THE Gardening WEBSITE
Trengwainton UNIQUE KITCHEN GARDEN TO BE RESTORED
Website: Please Click Here
Description
The 200-year-old walled kitchen garden at Trengwainton* in Cornwall, owned by the National Trust, is set to be fully restored to its former glory, thanks to a £54,000 donation from the Trustees of the former Friends of Probus Garden**.

The generous donation will enable the Trust to plant and grow a wide variety of fruit, vegetables and flowers in the 1.5 acre kitchen garden, which once grew produce for the family home. The kitchen garden will be divided into five different areas and will be both experimental and traditional in the type of fruit, vegetables and flowers that are grown. Outside the walled garden there will be an area of orchard planting using both old and new varieties.

After its initial construction in around 1820 (built to the dimensions of Noah’s arc), the Walled Garden was divided by sloping beds, which aided drainage and plant growth at a time when food production in England was difficult due to a number of years of unusually cold temperatures caused by a volcanic eruption in the Indonesian Islands. With its sloping beds and its geographical position, the Grade II listed walled garden is a nationally important, historical and horticultural asset.  

Ian Wright, Head Gardener at Trengwainton, said: “In its day, the kitchen garden was most definitely one of the most important elements of the garden as the family grew a variety of plants which would sustain them throughout the year. The unique nature of the garden with its sloping beds enabled food to be produced even in the wettest months.

“We hope the kitchen garden at Trengwainton will act as an inspirational demonstration garden, showcasing traditional and modern varieties growing side by side. A further aim is for the produce, namely fruit and vegetables, to be used in the Tea House and last, but certainly not least, we hope it will become a wonderful opportunity for the local community to become involved and a great educational resource for local schools.”

Henry Crowther, former Chairman of the Probus Garden’s horticultural sub-committee said: “It is intended that the best examples of the top fruit varieties that were growing at Probus will be part of the new orchards that will be seen at Trengwainton in the future. The theme through out the restoration will be based on the present day Healthy Eating, using the sloping beds to re-learn how to use them effectively for the production of early crops."

Further work will include the re-instatement of Orchard paths and the restoration of the Victorian Bee House, which is a rare surviving example. The bees will be managed by a local beekeeper who will give demonstrations and the bees will aid pollination of the fruit. A new member of staff will manage the garden full time. The Trust estimates that the project will take initially five years to roll out. A further £40,000 will come from the Trust’s own funds to restore the Victorian Glasshouse, built in 1860 by ‘Messenger’. It is the only surviving original glasshouse at Trengwainton.  Local contractors, using local materials, will begin work later this year.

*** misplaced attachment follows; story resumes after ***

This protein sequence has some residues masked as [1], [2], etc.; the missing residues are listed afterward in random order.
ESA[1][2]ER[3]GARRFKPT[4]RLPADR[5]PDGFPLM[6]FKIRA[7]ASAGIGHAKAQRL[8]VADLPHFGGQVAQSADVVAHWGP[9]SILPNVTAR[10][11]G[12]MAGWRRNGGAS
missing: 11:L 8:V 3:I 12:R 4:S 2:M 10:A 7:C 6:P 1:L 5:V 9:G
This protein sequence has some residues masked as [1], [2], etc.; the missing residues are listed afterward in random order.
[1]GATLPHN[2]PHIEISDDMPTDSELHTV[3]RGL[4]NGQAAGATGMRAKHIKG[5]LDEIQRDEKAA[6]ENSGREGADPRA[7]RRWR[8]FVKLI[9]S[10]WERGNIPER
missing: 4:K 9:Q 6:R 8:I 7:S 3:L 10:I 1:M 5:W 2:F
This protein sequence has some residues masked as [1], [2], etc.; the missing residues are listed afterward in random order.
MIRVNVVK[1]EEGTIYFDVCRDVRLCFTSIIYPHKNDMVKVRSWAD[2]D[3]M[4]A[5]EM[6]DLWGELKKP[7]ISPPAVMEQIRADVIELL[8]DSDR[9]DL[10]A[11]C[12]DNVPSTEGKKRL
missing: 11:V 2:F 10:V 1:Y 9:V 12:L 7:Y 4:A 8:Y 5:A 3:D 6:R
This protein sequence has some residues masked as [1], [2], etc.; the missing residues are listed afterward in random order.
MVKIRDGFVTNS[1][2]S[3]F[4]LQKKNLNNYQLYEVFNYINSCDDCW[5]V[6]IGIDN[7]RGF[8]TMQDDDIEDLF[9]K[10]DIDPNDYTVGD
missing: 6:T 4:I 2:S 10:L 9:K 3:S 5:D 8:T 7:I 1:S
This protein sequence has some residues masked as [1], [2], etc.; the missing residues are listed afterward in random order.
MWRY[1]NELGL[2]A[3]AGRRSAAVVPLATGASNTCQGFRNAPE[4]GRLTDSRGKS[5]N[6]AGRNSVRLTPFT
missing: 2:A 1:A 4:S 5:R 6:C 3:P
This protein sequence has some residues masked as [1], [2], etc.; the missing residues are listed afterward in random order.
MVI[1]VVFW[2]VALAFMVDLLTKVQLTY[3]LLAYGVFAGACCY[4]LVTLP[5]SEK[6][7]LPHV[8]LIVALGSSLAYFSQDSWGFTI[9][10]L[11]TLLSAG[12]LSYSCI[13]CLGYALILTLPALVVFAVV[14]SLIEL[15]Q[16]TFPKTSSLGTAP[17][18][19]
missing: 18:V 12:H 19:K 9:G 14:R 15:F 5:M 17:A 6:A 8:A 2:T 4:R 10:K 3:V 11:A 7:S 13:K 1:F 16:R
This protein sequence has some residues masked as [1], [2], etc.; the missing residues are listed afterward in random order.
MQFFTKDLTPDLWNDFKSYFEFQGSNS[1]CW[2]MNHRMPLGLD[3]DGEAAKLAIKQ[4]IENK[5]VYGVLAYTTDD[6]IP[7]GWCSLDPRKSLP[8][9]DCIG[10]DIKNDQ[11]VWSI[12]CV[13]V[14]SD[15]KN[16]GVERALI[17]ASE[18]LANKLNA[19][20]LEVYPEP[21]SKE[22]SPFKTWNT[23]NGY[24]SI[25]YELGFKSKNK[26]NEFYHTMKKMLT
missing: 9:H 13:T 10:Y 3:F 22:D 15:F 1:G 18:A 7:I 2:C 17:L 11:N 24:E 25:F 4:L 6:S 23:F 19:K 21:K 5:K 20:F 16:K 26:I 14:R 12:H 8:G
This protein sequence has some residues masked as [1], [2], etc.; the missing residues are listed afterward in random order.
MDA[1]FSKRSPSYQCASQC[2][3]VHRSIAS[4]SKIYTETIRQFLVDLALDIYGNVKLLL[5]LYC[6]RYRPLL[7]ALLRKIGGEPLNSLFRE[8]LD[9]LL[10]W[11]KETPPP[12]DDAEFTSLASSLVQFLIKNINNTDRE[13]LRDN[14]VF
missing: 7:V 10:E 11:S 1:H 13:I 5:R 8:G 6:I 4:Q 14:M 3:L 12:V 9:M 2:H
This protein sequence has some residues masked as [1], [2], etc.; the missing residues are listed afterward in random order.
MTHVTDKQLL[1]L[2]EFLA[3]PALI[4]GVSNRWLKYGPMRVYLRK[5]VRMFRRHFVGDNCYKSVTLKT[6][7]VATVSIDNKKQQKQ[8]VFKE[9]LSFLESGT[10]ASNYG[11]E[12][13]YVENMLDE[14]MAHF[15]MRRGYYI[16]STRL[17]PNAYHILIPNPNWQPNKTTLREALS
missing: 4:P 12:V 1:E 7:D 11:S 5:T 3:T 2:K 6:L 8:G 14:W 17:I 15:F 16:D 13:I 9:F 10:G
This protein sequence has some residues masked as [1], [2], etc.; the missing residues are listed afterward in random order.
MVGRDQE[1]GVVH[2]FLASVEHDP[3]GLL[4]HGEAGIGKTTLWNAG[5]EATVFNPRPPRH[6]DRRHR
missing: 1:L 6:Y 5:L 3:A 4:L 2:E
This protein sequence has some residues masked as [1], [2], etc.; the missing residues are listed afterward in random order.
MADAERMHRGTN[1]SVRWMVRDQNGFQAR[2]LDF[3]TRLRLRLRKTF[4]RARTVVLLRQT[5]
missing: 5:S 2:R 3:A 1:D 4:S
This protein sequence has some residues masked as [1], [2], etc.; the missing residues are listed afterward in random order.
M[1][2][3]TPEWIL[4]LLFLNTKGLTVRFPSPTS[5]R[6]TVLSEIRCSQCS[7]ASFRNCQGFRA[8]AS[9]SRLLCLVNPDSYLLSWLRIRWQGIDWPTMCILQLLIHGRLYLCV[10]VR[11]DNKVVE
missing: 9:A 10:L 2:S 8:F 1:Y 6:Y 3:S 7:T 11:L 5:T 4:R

FOR MORE DETAILS CLICK HERE
  • Trengwainton is open from 11 February to 4 November 10am – 5pm, daily except Fridays and Saturdays (open Good Friday).
  • National Trust and food: The Trust’s position as the country’s largest private landowner, grower, gardener and caterer for visitors means it can tell the whole food story, ‘from plot to plate’. The Trust believes that local food is the best way to make British food sustainable. The Trust wants to help to ‘reconnect’ the food chain between producers and consumers. It wants consumers to both understand the benefits and to enjoy preparing and eating food that comes from a known source and is healthy, tasty and enjoyable.  At the same time it wants to see farmers rewarded for producing quality food whilst protecting and enhancing the countryside.
  • Trengwainton is the National Trust’s first and last garden in England.
  • Trengwainton is unique as it is perhaps more favoured for the cultivation of exotic trees and shrubs than any other in mainland Britain.
  • The walled garden contains many species, which cannot be grown in the open anywhere else in the country.
  • Intimate and closely linked to the stream running through its valley, the garden leads up to a terrace and summer house with extensive views of Mount’s Bay and The Lizard.